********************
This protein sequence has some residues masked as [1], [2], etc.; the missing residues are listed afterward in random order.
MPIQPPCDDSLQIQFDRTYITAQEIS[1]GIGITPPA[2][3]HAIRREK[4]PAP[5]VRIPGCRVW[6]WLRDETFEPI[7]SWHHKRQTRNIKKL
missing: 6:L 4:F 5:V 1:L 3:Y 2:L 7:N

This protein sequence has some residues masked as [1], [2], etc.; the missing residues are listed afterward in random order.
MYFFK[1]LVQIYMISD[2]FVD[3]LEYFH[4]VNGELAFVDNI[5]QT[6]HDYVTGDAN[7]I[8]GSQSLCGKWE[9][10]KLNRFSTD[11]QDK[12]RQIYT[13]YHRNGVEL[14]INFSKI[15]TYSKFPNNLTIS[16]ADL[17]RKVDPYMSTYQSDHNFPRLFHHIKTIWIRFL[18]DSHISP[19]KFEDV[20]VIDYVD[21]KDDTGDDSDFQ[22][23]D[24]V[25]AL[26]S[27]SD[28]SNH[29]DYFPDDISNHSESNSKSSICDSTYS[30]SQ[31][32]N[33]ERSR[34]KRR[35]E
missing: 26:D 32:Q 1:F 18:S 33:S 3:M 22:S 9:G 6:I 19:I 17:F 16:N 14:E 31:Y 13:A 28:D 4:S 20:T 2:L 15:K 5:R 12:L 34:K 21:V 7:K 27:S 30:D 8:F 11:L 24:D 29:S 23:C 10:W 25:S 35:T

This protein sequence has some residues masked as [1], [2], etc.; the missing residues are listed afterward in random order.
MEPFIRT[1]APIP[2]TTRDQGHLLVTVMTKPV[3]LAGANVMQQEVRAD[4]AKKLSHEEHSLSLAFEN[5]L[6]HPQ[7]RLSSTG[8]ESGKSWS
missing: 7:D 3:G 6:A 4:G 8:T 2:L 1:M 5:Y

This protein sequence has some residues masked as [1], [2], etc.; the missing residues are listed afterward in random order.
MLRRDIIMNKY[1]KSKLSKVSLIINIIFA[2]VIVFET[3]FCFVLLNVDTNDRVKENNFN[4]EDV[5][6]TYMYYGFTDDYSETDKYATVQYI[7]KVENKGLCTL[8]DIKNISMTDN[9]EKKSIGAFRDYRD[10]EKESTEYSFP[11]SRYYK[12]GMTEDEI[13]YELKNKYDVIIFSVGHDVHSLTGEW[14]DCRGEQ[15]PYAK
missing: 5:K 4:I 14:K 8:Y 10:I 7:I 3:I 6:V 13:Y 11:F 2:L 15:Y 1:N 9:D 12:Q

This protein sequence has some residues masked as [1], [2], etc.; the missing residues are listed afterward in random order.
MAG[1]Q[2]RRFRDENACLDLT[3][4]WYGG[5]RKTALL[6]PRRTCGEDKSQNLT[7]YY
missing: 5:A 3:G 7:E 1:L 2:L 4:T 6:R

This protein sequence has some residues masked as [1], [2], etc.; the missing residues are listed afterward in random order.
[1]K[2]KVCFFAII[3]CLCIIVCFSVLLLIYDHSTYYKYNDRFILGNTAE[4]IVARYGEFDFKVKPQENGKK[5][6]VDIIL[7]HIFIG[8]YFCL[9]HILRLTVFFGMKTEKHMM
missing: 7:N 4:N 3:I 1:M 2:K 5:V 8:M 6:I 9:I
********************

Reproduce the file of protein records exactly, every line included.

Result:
This protein sequence has some residues masked as [1], [2], etc.; the missing residues are listed afterward in random order.
MPIQPPCDDSLQIQFDRTYITAQEIS[1]GIGITPPA[2][3]HAIRREK[4]PAP[5]VRIPGCRVW[6]WLRDETFEPI[7]SWHHKRQTRNIKKL
missing: 6:L 4:F 5:V 1:L 3:Y 2:L 7:N

This protein sequence has some residues masked as [1], [2], etc.; the missing residues are listed afterward in random order.
MYFFK[1]LVQIYMISD[2]FVD[3]LEYFH[4]VNGELAFVDNI[5]QT[6]HDYVTGDAN[7]I[8]GSQSLCGKWE[9][10]KLNRFSTD[11]QDK[12]RQIYT[13]YHRNGVEL[14]INFSKI[15]TYSKFPNNLTIS[16]ADL[17]RKVDPYMSTYQSDHNFPRLFHHIKTIWIRFL[18]DSHISP[19]KFEDV[20]VIDYVD[21]KDDTGDDSDFQ[22][23]D[24]V[25]AL[26]S[27]SD[28]SNH[29]DYFPDDISNHSESNSKSSICDSTYS[30]SQ[31][32]N[33]ERSR[34]KRR[35]E
missing: 26:D 32:Q 1:F 18:S 33:S 3:M 22:S 9:G 6:I 19:I 17:F 16:N 14:E 31:Y 13:A 28:D 4:S 20:T 2:L 15:K 5:R 12:L 34:K 21:V 7:K 27:S 30:D 8:F 11:L 24:D 29:S 23:C 10:W 25:S 35:T

This protein sequence has some residues masked as [1], [2], etc.; the missing residues are listed afterward in random order.
MEPFIRT[1]APIP[2]TTRDQGHLLVTVMTKPV[3]LAGANVMQQEVRAD[4]AKKLSHEEHSLSLAFEN[5]L[6]HPQ[7]RLSSTG[8]ESGKSWS
missing: 7:D 3:G 6:A 4:G 8:T 2:L 1:M 5:Y

This protein sequence has some residues masked as [1], [2], etc.; the missing residues are listed afterward in random order.
MLRRDIIMNKY[1]KSKLSKVSLIINIIFA[2]VIVFET[3]FCFVLLNVDTNDRVKENNFN[4]EDV[5][6]TYMYYGFTDDYSETDKYATVQYI[7]KVENKGLCTL[8]DIKNISMTDN[9]EKKSIGAFRDYRD[10]EKESTEYSFP[11]SRYYK[12]GMTEDEI[13]YELKNKYDVIIFSVGHDVHSLTGEW[14]DCRGEQ[15]PYAK
missing: 5:K 4:I 14:K 8:Y 10:I 7:I 3:I 6:V 13:Y 11:F 2:L 15:Y 1:N 9:D 12:Q

This protein sequence has some residues masked as [1], [2], etc.; the missing residues are listed afterward in random order.
MAG[1]Q[2]RRFRDENACLDLT[3][4]WYGG[5]RKTALL[6]PRRTCGEDKSQNLT[7]YY
missing: 5:A 3:G 7:E 1:L 2:L 4:T 6:R

This protein sequence has some residues masked as [1], [2], etc.; the missing residues are listed afterward in random order.
[1]K[2]KVCFFAII[3]CLCIIVCFSVLLLIYDHSTYYKYNDRFILGNTAE[4]IVARYGEFDFKVKPQENGKK[5][6]VDIIL[7]HIFIG[8]YFCL[9]HILRLTVFFGMKTEKHMM
missing: 7:N 4:N 3:I 1:M 2:K 5:V 8:M 6:I 9:I